Despite its record-setting sales success, Diablo III has seen its fair share of criticism. Yesterday saw a damning new accusation leveled at Blizzard: several Battle.net and WineHQ forum users claimed that they'd been banned from the game simply for playing it on Linux, using Wine. The flames fanned rapidly, with the thread rapidly growing to over 45 pages in length in less than 20 hours. But is Blizzard really swatting the banhammer at Linux lovers?
Blizzard's decision to add a real-money auction house to Diablo III prompted the developer to force users to have an active Internet connection in order to play, to cut back on possible fraud. This has caused much consternation amongst gamers. Another fraud-protection scheme has generated a new wave of anger as digital Diablo downloaders have found their games nerfed until Blizzard verifies the payment, which takes anywhere from one to three days. To make matters worse, a bug in a recent update dumps downloaders into the "Starter Edition" of the game until verification occurs.
The head of EA's Origin may take issue with Steam selling games at a steep discount -- *cough* hypocritically *cough* -- but judging by a statement from his boss, he may not have to worry about being undercut at retail forever. No, David DeMartini isn't getting fired; EA COO Peter Moore just thinks that basically all games will be free to play in the next five to 10 years.
As PC enthusiasts you have every right to be skeptical of OnLive as a service, but let’s just say we are impressed beyond belief that it works at all. Nothing will ever beat the experience you get with a tricked out PC, however anyone who has fired up Crysis on a netbook and actually given the service a fair shake knows they’ve managed the impossible. It would seem Microsoft agrees, and actually considering buying the service before it got too dangerous.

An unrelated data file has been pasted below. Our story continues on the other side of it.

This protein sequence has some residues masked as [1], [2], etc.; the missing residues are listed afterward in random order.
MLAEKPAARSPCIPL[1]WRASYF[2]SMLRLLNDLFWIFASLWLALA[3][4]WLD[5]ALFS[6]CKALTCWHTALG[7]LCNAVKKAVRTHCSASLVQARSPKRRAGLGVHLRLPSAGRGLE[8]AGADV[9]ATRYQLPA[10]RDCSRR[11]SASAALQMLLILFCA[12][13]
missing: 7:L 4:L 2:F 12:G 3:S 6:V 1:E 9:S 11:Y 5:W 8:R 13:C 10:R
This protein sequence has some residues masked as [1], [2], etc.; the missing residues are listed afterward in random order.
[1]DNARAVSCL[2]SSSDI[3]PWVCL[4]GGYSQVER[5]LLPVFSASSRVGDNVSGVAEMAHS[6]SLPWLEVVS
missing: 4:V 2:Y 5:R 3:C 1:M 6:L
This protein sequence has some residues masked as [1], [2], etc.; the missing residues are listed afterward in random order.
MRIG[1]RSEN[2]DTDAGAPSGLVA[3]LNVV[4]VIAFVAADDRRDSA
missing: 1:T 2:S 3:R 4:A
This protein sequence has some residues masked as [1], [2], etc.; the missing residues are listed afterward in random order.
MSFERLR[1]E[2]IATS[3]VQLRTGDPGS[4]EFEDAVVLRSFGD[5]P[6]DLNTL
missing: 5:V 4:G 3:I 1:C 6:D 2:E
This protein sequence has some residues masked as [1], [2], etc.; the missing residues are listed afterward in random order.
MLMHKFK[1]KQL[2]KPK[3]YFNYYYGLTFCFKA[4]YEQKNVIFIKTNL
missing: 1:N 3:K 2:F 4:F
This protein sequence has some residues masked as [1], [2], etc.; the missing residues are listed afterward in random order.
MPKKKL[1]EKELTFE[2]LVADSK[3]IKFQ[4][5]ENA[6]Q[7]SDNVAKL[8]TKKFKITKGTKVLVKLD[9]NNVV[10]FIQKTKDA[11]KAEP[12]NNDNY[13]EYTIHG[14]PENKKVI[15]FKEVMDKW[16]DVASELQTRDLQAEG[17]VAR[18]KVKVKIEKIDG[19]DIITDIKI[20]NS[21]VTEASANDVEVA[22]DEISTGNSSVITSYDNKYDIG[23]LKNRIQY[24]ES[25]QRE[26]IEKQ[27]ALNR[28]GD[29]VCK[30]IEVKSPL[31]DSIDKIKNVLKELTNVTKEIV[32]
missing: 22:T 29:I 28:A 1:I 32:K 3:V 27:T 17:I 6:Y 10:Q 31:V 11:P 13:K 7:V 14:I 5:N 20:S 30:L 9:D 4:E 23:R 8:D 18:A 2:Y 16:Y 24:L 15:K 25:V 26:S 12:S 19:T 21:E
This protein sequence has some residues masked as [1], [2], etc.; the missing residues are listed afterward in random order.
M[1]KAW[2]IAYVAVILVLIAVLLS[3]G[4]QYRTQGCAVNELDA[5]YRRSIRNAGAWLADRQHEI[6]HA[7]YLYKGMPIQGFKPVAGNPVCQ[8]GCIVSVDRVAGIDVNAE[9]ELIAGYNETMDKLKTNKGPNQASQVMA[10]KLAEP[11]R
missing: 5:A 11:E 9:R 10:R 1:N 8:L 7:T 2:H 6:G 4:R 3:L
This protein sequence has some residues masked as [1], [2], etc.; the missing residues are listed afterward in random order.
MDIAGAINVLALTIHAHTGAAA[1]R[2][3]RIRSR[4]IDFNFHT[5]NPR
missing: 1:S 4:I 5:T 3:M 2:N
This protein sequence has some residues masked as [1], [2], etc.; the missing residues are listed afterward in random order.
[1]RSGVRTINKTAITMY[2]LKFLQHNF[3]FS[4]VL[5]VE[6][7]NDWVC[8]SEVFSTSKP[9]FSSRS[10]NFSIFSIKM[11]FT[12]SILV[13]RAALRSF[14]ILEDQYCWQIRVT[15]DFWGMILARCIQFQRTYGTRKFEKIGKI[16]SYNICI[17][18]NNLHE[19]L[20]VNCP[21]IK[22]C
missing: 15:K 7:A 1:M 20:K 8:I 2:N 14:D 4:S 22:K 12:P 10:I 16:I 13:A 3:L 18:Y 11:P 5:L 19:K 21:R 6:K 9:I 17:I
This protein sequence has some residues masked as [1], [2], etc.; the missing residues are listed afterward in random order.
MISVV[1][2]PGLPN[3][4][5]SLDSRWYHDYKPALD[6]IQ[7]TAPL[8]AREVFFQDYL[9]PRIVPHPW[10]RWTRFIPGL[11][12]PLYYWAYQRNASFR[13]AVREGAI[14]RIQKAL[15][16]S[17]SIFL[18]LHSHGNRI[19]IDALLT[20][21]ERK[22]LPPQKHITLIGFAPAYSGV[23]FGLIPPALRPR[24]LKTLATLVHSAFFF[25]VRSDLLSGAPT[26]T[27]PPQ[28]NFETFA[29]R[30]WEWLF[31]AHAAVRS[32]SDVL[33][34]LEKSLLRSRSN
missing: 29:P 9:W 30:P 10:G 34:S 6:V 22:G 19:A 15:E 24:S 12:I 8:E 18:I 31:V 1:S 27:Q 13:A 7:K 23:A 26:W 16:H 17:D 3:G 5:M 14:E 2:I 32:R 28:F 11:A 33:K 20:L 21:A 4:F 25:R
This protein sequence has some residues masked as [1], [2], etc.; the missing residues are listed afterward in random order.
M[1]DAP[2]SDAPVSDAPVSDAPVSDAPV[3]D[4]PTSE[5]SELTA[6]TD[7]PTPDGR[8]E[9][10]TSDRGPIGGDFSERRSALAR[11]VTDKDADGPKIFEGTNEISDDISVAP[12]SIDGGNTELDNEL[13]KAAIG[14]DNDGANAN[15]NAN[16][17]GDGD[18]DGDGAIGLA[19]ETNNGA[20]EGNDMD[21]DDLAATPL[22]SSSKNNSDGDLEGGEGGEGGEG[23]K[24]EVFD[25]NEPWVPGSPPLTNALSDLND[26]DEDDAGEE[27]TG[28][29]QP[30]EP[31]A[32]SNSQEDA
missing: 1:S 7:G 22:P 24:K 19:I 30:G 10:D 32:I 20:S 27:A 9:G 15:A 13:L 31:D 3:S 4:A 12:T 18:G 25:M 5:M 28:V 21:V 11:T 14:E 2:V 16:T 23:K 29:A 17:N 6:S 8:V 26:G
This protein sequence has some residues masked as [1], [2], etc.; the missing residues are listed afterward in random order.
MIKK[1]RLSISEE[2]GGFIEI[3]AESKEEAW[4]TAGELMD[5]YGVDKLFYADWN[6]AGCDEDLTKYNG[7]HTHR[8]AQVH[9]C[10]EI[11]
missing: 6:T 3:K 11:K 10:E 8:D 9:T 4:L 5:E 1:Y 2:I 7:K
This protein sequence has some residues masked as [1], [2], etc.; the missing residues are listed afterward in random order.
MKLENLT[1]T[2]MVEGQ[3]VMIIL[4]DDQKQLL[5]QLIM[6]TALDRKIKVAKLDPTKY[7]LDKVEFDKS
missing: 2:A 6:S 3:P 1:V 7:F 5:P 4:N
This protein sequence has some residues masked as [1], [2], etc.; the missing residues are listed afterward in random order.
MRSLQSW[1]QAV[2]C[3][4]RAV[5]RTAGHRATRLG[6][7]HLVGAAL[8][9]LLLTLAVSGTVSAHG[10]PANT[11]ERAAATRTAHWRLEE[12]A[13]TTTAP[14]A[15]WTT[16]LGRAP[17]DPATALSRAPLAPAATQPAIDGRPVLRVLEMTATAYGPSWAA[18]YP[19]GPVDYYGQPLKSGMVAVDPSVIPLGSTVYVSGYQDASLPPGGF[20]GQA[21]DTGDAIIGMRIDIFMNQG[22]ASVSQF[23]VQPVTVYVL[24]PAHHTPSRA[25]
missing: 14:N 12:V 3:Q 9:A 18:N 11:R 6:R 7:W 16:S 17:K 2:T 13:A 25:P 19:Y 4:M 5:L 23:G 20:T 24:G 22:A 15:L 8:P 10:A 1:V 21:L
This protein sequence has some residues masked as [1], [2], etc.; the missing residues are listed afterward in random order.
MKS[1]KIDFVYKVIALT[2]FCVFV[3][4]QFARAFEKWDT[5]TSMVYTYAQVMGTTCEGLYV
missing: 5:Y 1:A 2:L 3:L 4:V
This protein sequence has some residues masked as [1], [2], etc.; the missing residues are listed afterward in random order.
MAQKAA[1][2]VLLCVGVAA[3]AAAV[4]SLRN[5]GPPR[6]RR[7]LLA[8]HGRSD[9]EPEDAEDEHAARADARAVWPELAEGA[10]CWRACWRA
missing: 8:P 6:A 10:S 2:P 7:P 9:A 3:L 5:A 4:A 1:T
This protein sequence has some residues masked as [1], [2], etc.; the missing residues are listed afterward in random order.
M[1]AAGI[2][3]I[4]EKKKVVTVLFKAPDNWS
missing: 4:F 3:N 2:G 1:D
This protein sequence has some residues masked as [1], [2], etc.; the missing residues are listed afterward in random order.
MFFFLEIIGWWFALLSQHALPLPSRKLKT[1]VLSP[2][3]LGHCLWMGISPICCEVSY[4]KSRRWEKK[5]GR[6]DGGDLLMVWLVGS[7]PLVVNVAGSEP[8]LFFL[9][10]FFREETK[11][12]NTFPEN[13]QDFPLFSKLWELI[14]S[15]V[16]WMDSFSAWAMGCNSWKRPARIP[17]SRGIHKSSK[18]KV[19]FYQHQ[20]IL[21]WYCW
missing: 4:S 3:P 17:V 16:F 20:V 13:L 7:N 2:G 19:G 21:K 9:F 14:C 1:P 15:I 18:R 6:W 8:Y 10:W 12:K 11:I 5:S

FEAR THE BANHAMMER! That's always been the response to cheaters, modders and exploiters in online games. Screw around and you'll get the boot. Unfortunately, that means that someone who plopped down their hard earned cash to play the game no longer can (even if that person is a jerkface cheater). That's part of the reason why Rockstar's approach to cheating in Max Payne 3 is so awesome; rather than swinging the banhammer, the company will let cheaters keep on playing and cheating -- but only with each other.
WHEN LOOKING FOR a tagline that will easily sell a boatload of Acer Timeline M3 notebooks, it doesn’t take much more than: “an ultrabook that will play Battlefield 3 on Ultra setting.” And it’s true, too.
The Timeline M3 will indeed play BF3 on Ultra, provided you’re comfortable with 30 frames per second. That dips a bit below our thresholds for a shooter. We preferred playing Battlefield 3 on High, which gave us 50–60fps in online play. Granted, we were only playing at the 1366x768 native resolution of the machine’s 15.6-inch panel, but that’s pretty good for a so-called ultrabook.